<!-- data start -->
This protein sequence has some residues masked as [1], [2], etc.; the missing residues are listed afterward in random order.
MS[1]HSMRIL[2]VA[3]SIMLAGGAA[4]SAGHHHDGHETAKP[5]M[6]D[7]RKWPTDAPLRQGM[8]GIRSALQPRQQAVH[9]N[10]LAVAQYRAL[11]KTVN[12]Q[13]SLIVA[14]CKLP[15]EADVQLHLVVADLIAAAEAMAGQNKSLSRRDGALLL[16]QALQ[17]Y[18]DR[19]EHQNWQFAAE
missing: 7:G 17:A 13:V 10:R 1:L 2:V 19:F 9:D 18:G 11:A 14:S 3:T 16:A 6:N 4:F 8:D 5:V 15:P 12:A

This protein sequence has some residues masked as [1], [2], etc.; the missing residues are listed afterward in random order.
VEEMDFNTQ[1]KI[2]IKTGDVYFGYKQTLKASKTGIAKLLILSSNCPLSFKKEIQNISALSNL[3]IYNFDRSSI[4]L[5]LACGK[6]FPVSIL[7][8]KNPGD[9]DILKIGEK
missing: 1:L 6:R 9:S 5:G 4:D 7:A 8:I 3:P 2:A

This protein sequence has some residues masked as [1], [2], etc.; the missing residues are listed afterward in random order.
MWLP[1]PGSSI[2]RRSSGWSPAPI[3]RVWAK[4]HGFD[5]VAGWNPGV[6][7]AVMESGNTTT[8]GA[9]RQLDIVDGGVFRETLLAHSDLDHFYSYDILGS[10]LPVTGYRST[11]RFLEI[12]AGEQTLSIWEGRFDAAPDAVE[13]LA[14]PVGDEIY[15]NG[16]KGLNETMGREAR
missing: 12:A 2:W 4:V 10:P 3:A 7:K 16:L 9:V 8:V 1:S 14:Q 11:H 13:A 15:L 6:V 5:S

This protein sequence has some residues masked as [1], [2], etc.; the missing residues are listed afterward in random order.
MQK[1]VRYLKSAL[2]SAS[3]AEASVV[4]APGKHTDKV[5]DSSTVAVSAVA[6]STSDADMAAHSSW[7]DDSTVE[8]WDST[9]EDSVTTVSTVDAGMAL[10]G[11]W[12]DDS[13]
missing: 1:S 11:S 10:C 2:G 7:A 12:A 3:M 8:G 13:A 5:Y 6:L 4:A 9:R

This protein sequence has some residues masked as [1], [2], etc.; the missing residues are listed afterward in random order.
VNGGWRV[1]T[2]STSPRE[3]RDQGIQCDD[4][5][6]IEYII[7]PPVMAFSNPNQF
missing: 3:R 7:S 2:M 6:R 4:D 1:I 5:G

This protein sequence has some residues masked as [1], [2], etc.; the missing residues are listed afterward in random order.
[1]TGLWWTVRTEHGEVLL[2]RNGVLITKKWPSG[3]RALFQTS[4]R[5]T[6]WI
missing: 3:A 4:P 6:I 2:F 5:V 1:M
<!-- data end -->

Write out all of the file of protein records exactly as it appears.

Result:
This protein sequence has some residues masked as [1], [2], etc.; the missing residues are listed afterward in random order.
MS[1]HSMRIL[2]VA[3]SIMLAGGAA[4]SAGHHHDGHETAKP[5]M[6]D[7]RKWPTDAPLRQGM[8]GIRSALQPRQQAVH[9]N[10]LAVAQYRAL[11]KTVN[12]Q[13]SLIVA[14]CKLP[15]EADVQLHLVVADLIAAAEAMAGQNKSLSRRDGALLL[16]QALQ[17]Y[18]DR[19]EHQNWQFAAE
missing: 7:G 17:A 13:V 10:R 1:L 2:V 19:F 9:D 18:G 11:A 14:S 3:T 16:A 6:N 4:F 8:D 5:V 15:P 12:A

This protein sequence has some residues masked as [1], [2], etc.; the missing residues are listed afterward in random order.
VEEMDFNTQ[1]KI[2]IKTGDVYFGYKQTLKASKTGIAKLLILSSNCPLSFKKEIQNISALSNL[3]IYNFDRSSI[4]L[5]LACGK[6]FPVSIL[7][8]KNPGD[9]DILKIGEK
missing: 1:L 6:R 9:S 5:G 4:D 7:A 8:I 3:P 2:A

This protein sequence has some residues masked as [1], [2], etc.; the missing residues are listed afterward in random order.
MWLP[1]PGSSI[2]RRSSGWSPAPI[3]RVWAK[4]HGFD[5]VAGWNPGV[6][7]AVMESGNTTT[8]GA[9]RQLDIVDGGVFRETLLAHSDLDHFYSYDILGS[10]LPVTGYRST[11]RFLEI[12]AGEQTLSIWEGRFDAAPDAVE[13]LA[14]PVGDEIY[15]NG[16]KGLNETMGREAR
missing: 12:A 2:W 4:V 10:P 3:A 7:K 16:L 9:V 8:V 1:S 14:Q 11:H 13:A 15:L 6:V 5:S

This protein sequence has some residues masked as [1], [2], etc.; the missing residues are listed afterward in random order.
MQK[1]VRYLKSAL[2]SAS[3]AEASVV[4]APGKHTDKV[5]DSSTVAVSAVA[6]STSDADMAAHSSW[7]DDSTVE[8]WDST[9]EDSVTTVSTVDAGMAL[10]G[11]W[12]DDS[13]
missing: 1:S 11:S 10:C 2:G 7:A 12:A 3:M 8:G 13:A 5:Y 6:L 4:A 9:R

This protein sequence has some residues masked as [1], [2], etc.; the missing residues are listed afterward in random order.
VNGGWRV[1]T[2]STSPRE[3]RDQGIQCDD[4][5][6]IEYII[7]PPVMAFSNPNQF
missing: 3:R 7:S 2:M 6:R 4:D 1:I 5:G

This protein sequence has some residues masked as [1], [2], etc.; the missing residues are listed afterward in random order.
[1]TGLWWTVRTEHGEVLL[2]RNGVLITKKWPSG[3]RALFQTS[4]R[5]T[6]WI
missing: 3:A 4:P 6:I 2:F 5:V 1:M